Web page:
there are a few reasons why the cylinder to head surface needs sealing help. look at the history of the engine's development. to use an extreme example, compare the surface area of a 40HP cylinder top surface to that of a 2.0l type 4 - i'll bet the ratio of sealing surface to bore size is something close to 2x on the 40HP cylinder over the 2.0 t4.
Air pressure uses hydraulic principles. Sealing surface to bore size is irrelevant. Sealing surface to psi is relevant.
as the bore of the engine got larger and larger, it became more and more difficult to seal the cylinders. the 1.7 seals fine, but my guess is that is about the limit. the 1.8 has very thick cylinders, one reason why it is a good engine combo. it seals well also. then the bore grew a lot more with the 2.0 and VW introduced the head sealing rings.
VW introduced the sealing rings with the 1.7 in the Porsche and 411's on up through the 2.0's.
the sealing rings were there for a reason, the bore was getting too large to be able to seal well without other intervention, but the seal rings didn't work as intended, they introduced other issues. VW knew back then that the 94mm bore was not sealing properly and tried to fix the issue with a steel ring between the head and cylinder.
The issue never was about sealing. The issue was about changes in engine architecture after serious heat events. Those sealing rings work flawlessly until the head *loses* clamping force due to extreme expansion. In the old magnesium engines, the head studs simply tore out. In the later engines, case spigots would cave or the heads would warp. The sealing rings, being the softest link, would blow only as evidence of loose heads.
this is the other issue particular to the type 4 engine. the cylinder head studs are not symmetrical about the centre of the bore. once the bore gets as big as 94mm, it is very difficult to get the heads to seal due to this fact. again it is geometry. as the bore increased, the amount of off-centre loading due to the uneven head stud placement also increased. you see the results of this all the time when you tear down type 4 engines, especially 2 litre engines. massive head leaks, and many of these engine were assembled at the factory.
If you look at your average 2.0 with 7.3:1 compression, and compare it to any of the performance engines that have been built using those head stud placements, I guarantee you that the stock engines were not flushing out that particular issue.
the fact is that as the bore gets to 94mm, the cylinder head to cylinder surface needs all the help it can get to seal off properly. prep work on the machined surfaces is the key, yes. and anything else you can do to give the joint a chance to seal, do it.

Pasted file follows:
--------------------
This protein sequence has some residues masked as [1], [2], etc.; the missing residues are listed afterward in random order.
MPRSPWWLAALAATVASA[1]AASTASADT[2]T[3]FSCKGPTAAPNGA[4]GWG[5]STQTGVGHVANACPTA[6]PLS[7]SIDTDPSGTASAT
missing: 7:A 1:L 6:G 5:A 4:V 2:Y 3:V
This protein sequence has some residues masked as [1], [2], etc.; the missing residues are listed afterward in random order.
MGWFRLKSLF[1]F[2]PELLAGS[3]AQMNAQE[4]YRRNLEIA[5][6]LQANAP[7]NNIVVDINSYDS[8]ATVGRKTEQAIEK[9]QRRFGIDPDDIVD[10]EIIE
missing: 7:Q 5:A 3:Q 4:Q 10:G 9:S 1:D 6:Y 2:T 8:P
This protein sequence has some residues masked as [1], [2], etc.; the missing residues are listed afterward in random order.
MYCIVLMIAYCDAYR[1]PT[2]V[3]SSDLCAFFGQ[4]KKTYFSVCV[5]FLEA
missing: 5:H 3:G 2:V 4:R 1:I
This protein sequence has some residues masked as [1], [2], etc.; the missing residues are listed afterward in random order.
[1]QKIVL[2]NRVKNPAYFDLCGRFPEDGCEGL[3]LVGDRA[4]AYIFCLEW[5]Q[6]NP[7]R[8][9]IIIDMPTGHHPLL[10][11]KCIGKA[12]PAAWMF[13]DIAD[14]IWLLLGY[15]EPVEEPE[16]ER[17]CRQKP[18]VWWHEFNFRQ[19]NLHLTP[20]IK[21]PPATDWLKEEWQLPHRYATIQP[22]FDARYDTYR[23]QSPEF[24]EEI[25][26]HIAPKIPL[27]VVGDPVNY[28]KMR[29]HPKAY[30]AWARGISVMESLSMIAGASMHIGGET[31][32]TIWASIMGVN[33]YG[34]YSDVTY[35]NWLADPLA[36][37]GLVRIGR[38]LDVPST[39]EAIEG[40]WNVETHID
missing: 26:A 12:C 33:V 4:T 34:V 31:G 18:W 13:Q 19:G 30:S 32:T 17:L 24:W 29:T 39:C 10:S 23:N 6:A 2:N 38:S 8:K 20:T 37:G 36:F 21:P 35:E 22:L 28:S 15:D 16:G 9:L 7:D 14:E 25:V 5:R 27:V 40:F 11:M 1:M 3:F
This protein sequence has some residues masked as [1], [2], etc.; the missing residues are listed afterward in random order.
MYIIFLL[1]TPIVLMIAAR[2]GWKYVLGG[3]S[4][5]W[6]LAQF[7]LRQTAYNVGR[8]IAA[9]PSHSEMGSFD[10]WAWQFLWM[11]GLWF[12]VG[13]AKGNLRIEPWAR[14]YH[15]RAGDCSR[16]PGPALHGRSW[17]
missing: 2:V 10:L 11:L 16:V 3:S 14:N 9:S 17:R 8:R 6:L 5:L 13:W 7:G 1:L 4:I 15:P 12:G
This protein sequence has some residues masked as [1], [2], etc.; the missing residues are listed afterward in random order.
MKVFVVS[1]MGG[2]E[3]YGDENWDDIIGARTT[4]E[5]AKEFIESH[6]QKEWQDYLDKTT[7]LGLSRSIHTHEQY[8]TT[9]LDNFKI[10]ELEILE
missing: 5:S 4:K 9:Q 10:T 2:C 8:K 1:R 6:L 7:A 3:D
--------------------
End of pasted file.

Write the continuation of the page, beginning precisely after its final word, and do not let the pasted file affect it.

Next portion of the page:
The technical service bulletin that recommended deleting the sealing ring did not have to do with intrinsic weakness in the sealing ring. . .
(the sealing ring is but a canary in the coal mine. Its failure says, "low head torque." Why? crap in the threads during assembly? overheat that pounded in the aluminum spigots or distorted the heads? chronic detonation? lousy state of tune? leaves in the head fins -Porsche 914 owners take note-?)
. . . it had to do with instantaneous heat transfer to the cylinder walls. The 94mm pistons had a rash of seizures due to their greater expansion because of their greater mass. This would occur during transient overheats. The factory bulletin addressed this issue with a three-pronged attack.
1.) demand greater piston-to-cylinder clearance.
2.) cut notches in the rods to cool the pistons more readily
3.) delete the sealing ring to get the heavy load heat in the heads conducting down the cylinder barrels as quickly as possible to keep the barrels ahead of the piston expansion curve.
the reason the coppercoat works is because it is a fine copper paste leaving a fine copper powder on the sealing surface. this acts like a very thin copper sealing ring. it works. it isn't snake oil. just because it isn't in the vw repair manual doesn't mean it doesn't work.
Scott. I did not spout off with anything like "it is not in the manual" nor did I say "because it is used on a waterpumper, it doesn't belong on an aircooled engine". I gave my reasons. I said there is damn close to nothing under the sun that is going to survive an air-cooled engine's combustion temperatures and pressures if that air-cooled engine has any sort of structural issues between the barrels and the head. And that's the truth. If you want to copper spray adhere your sealing rings to the heads to make them stay in place during assembly, knock yourself out. I am not saying the stuff will get in the way, I am saying that it has nothing to do with ensuring
a seal, nothing. Nothing can stop hot combustion gases and pressures that have found a defect in the sealing surface or low clamping force.